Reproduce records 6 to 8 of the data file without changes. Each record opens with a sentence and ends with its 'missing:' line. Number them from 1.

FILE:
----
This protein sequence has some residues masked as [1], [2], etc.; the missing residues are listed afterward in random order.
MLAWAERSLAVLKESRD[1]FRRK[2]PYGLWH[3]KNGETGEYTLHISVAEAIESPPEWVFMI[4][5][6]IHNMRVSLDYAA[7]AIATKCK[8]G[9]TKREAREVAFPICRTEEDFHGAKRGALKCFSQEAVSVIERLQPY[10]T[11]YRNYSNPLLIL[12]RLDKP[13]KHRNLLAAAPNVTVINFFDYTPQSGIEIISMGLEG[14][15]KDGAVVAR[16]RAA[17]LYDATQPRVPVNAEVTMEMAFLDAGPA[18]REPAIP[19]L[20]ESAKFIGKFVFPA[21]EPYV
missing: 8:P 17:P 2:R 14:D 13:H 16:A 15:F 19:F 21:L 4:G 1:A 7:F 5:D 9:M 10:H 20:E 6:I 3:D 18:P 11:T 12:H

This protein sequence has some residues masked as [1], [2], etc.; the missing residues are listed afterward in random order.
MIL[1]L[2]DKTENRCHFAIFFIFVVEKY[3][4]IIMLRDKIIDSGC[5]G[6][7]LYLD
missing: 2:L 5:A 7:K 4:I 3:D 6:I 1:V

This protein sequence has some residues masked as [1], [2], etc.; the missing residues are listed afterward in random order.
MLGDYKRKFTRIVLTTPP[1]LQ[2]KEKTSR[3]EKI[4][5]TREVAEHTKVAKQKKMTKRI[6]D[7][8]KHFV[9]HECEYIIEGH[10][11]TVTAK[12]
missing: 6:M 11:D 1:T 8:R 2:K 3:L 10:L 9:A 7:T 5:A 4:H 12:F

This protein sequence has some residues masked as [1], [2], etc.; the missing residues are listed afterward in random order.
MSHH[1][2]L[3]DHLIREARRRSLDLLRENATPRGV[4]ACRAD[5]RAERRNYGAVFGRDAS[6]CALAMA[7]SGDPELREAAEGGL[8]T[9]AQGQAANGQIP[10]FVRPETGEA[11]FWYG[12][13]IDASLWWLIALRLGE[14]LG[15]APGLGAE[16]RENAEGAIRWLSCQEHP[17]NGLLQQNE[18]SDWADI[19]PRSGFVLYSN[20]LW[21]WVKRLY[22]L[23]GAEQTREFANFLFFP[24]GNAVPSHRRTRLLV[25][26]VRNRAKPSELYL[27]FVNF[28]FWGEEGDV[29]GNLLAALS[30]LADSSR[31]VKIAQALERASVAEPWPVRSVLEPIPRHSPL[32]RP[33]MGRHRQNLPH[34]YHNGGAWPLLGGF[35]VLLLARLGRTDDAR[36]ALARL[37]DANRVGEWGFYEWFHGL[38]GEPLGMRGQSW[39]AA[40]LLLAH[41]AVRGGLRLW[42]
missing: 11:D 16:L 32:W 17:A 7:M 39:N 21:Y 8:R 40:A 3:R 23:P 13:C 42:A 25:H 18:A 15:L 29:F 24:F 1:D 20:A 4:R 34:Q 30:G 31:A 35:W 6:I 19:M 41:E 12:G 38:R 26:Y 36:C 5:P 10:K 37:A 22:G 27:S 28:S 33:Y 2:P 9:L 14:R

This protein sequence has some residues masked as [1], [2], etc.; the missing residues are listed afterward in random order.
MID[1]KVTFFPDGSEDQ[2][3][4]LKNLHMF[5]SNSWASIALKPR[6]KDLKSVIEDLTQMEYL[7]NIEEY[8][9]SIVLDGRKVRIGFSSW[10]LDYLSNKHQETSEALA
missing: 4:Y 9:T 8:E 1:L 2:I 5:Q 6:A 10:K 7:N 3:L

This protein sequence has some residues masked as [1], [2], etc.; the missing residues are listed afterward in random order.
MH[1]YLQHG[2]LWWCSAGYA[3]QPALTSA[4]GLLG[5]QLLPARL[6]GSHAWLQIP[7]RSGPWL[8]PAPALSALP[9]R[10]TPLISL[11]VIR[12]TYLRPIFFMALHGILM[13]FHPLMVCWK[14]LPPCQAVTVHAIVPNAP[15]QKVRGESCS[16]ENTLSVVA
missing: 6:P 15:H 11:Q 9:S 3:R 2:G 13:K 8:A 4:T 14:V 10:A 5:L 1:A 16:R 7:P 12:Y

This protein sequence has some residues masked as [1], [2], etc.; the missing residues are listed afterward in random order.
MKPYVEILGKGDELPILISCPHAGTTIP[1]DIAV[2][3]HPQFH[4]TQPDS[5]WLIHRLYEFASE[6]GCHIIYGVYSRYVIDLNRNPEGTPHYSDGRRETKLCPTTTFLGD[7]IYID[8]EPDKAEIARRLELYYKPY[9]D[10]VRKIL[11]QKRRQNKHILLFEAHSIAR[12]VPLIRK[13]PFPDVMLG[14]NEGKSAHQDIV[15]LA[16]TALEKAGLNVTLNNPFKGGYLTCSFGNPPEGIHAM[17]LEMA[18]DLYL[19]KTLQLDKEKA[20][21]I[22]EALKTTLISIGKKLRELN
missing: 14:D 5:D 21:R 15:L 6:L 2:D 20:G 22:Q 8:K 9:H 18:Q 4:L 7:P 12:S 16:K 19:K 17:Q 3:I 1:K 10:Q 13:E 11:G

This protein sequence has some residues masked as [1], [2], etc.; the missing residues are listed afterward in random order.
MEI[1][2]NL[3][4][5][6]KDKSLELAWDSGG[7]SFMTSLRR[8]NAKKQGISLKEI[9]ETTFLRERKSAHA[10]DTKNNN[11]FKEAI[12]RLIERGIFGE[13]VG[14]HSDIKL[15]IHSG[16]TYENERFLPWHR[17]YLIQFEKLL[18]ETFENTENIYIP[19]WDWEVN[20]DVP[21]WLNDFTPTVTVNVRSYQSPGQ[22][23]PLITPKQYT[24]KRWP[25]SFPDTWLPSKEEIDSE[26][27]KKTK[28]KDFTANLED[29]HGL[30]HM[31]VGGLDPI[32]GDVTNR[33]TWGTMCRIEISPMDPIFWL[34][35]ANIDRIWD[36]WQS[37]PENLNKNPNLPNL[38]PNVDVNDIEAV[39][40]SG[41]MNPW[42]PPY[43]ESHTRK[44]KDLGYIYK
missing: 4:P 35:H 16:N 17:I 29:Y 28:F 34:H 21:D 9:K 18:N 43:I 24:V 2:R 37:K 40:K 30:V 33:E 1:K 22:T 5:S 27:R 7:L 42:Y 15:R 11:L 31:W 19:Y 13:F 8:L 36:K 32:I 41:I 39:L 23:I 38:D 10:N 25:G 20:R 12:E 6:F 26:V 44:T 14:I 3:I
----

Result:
This protein sequence has some residues masked as [1], [2], etc.; the missing residues are listed afterward in random order.
MH[1]YLQHG[2]LWWCSAGYA[3]QPALTSA[4]GLLG[5]QLLPARL[6]GSHAWLQIP[7]RSGPWL[8]PAPALSALP[9]R[10]TPLISL[11]VIR[12]TYLRPIFFMALHGILM[13]FHPLMVCWK[14]LPPCQAVTVHAIVPNAP[15]QKVRGESCS[16]ENTLSVVA
missing: 6:P 15:H 11:Q 9:S 3:R 2:G 13:K 8:A 4:T 14:V 10:A 5:L 1:A 16:R 7:P 12:Y

This protein sequence has some residues masked as [1], [2], etc.; the missing residues are listed afterward in random order.
MKPYVEILGKGDELPILISCPHAGTTIP[1]DIAV[2][3]HPQFH[4]TQPDS[5]WLIHRLYEFASE[6]GCHIIYGVYSRYVIDLNRNPEGTPHYSDGRRETKLCPTTTFLGD[7]IYID[8]EPDKAEIARRLELYYKPY[9]D[10]VRKIL[11]QKRRQNKHILLFEAHSIAR[12]VPLIRK[13]PFPDVMLG[14]NEGKSAHQDIV[15]LA[16]TALEKAGLNVTLNNPFKGGYLTCSFGNPPEGIHAM[17]LEMA[18]DLYL[19]KTLQLDKEKA[20][21]I[22]EALKTTLISIGKKLRELN
missing: 14:D 5:D 21:R 15:L 6:L 2:D 20:G 22:Q 8:K 9:H 18:Q 4:L 7:P 12:S 16:K 19:K 17:Q 3:I 1:K 10:Q 13:E 11:G

This protein sequence has some residues masked as [1], [2], etc.; the missing residues are listed afterward in random order.
MEI[1][2]NL[3][4][5][6]KDKSLELAWDSGG[7]SFMTSLRR[8]NAKKQGISLKEI[9]ETTFLRERKSAHA[10]DTKNNN[11]FKEAI[12]RLIERGIFGE[13]VG[14]HSDIKL[15]IHSG[16]TYENERFLPWHR[17]YLIQFEKLL[18]ETFENTENIYIP[19]WDWEVN[20]DVP[21]WLNDFTPTVTVNVRSYQSPGQ[22][23]PLITPKQYT[24]KRWP[25]SFPDTWLPSKEEIDSE[26][27]KKTK[28]KDFTANLED[29]HGL[30]HM[31]VGGLDPI[32]GDVTNR[33]TWGTMCRIEISPMDPIFWL[34][35]ANIDRIWD[36]WQS[37]PENLNKNPNLPNL[38]PNVDVNDIEAV[39][40]SG[41]MNPW[42]PPY[43]ESHTRK[44]KDLGYIYK
missing: 4:P 35:H 16:N 17:I 29:Y 28:F 34:H 21:D 9:K 18:N 43:I 24:V 2:R 37:K 40:K 30:V 33:E 1:K 22:T 5:S 27:R 7:L 42:Y 15:R 11:L 31:W 19:Y 13:F 8:L 36:K 32:I 41:I 39:L 23:I 38:D 10:N 25:G 20:R 12:E 6:F 26:V 44:T 14:I 3:I